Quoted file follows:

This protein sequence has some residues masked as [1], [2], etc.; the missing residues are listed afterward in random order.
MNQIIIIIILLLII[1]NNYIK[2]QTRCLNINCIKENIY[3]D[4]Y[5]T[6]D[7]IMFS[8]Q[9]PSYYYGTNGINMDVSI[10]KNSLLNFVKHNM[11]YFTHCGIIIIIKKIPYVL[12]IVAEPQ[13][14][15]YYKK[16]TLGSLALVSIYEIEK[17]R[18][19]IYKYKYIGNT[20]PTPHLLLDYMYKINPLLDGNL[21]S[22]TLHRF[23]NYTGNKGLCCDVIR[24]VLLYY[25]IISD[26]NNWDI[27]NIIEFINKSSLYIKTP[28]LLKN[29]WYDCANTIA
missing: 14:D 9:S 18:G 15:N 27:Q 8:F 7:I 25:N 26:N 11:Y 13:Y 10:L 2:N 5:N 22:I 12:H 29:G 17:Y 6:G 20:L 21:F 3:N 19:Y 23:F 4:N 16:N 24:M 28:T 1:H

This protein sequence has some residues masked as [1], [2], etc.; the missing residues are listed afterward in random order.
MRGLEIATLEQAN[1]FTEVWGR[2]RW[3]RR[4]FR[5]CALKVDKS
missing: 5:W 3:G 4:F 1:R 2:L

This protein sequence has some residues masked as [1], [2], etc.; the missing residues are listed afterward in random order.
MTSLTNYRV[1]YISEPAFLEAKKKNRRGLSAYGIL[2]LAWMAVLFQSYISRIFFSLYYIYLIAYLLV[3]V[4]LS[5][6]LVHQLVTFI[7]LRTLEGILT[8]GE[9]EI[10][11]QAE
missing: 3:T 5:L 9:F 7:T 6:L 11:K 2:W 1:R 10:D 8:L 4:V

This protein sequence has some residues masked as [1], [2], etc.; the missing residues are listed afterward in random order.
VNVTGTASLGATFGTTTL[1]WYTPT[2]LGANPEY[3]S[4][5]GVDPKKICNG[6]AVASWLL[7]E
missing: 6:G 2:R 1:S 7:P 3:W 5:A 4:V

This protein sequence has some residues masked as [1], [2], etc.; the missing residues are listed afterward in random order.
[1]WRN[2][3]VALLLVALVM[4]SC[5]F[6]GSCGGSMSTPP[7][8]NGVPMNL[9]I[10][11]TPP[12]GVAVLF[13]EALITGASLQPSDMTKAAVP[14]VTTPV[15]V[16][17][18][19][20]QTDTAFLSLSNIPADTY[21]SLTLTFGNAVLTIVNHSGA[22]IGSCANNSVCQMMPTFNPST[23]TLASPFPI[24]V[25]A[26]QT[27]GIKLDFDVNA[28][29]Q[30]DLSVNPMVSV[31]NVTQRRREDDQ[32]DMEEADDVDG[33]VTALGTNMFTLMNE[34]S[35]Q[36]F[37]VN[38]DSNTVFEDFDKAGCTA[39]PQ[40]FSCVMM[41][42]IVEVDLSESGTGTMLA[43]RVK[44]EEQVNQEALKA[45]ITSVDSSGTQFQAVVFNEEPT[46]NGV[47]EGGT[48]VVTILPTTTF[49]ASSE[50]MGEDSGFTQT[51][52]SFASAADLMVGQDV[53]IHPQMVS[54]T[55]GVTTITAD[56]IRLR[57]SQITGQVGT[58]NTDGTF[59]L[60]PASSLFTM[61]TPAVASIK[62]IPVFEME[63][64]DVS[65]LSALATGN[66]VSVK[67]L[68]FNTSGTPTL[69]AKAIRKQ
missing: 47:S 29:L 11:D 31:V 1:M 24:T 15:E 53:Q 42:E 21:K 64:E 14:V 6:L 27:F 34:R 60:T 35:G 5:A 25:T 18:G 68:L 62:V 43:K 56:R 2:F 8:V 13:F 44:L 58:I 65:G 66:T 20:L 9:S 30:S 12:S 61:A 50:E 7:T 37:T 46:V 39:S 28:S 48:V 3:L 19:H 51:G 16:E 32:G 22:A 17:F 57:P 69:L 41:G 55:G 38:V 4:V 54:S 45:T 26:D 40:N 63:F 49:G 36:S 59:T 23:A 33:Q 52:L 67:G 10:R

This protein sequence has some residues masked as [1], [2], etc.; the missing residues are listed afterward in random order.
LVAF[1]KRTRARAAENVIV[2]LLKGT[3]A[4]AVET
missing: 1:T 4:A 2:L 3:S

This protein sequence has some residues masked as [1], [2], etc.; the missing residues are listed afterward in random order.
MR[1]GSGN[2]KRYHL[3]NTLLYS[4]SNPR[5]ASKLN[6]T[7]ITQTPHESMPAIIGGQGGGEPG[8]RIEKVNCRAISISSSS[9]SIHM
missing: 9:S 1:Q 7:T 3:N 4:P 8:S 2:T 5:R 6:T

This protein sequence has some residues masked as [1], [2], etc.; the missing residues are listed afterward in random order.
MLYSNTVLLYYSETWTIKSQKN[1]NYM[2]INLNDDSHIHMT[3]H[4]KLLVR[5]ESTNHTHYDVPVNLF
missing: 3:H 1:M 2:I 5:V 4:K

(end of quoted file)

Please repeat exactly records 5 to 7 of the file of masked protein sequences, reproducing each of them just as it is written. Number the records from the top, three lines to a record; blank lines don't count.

This protein sequence has some residues masked as [1], [2], etc.; the missing residues are listed afterward in random order.
[1]WRN[2][3]VALLLVALVM[4]SC[5]F[6]GSCGGSMSTPP[7][8]NGVPMNL[9]I[10][11]TPP[12]GVAVLF[13]EALITGASLQPSDMTKAAVP[14]VTTPV[15]V[16][17][18][19][20]QTDTAFLSLSNIPADTY[21]SLTLTFGNAVLTIVNHSGA[22]IGSCANNSVCQMMPTFNPST[23]TLASPFPI[24]V[25]A[26]QT[27]GIKLDFDVNA[28][29]Q[30]DLSVNPMVSV[31]NVTQRRREDDQ[32]DMEEADDVDG[33]VTALGTNMFTLMNE[34]S[35]Q[36]F[37]VN[38]DSNTVFEDFDKAGCTA[39]PQ[40]FSCVMM[41][42]IVEVDLSESGTGTMLA[43]RVK[44]EEQVNQEALKA[45]ITSVDSSGTQFQAVVFNEEPT[46]NGV[47]EGGT[48]VVTILPTTTF[49]ASSE[50]MGEDSGFTQT[51][52]SFASAADLMVGQDV[53]IHPQMVS[54]T[55]GVTTITAD[56]IRLR[57]SQITGQVGT[58]NTDGTF[59]L[60]PASSLFTM[61]TPAVASIK[62]IPVFEME[63][64]DVS[65]LSALATGN[66]VSVK[67]L[68]FNTSGTPTL[69]AKAIRKQ
missing: 47:S 29:L 11:D 31:V 1:M 24:T 15:E 53:Q 42:E 21:K 64:E 14:V 6:L 27:F 34:R 60:T 35:G 5:A 25:T 18:G 68:L 62:V 43:K 56:R 2:F 8:V 13:F 44:L 58:I 65:G 66:T 20:L 9:S 30:S 12:S 61:A 50:E 7:T 37:T 46:V 39:S 28:S 48:V 3:L 19:H 51:G 16:E 32:G 22:A 17:F 57:P 69:L 41:G 55:G 38:V 4:V 54:S 45:T 26:D 40:N 63:F 49:G 36:S 59:T 23:A 33:Q 52:L 67:G 10:R

This protein sequence has some residues masked as [1], [2], etc.; the missing residues are listed afterward in random order.
LVAF[1]KRTRARAAENVIV[2]LLKGT[3]A[4]AVET
missing: 1:T 4:A 2:L 3:S

This protein sequence has some residues masked as [1], [2], etc.; the missing residues are listed afterward in random order.
MR[1]GSGN[2]KRYHL[3]NTLLYS[4]SNPR[5]ASKLN[6]T[7]ITQTPHESMPAIIGGQGGGEPG[8]RIEKVNCRAISISSSS[9]SIHM
missing: 9:S 1:Q 7:T 3:N 4:P 8:S 2:T 5:R 6:T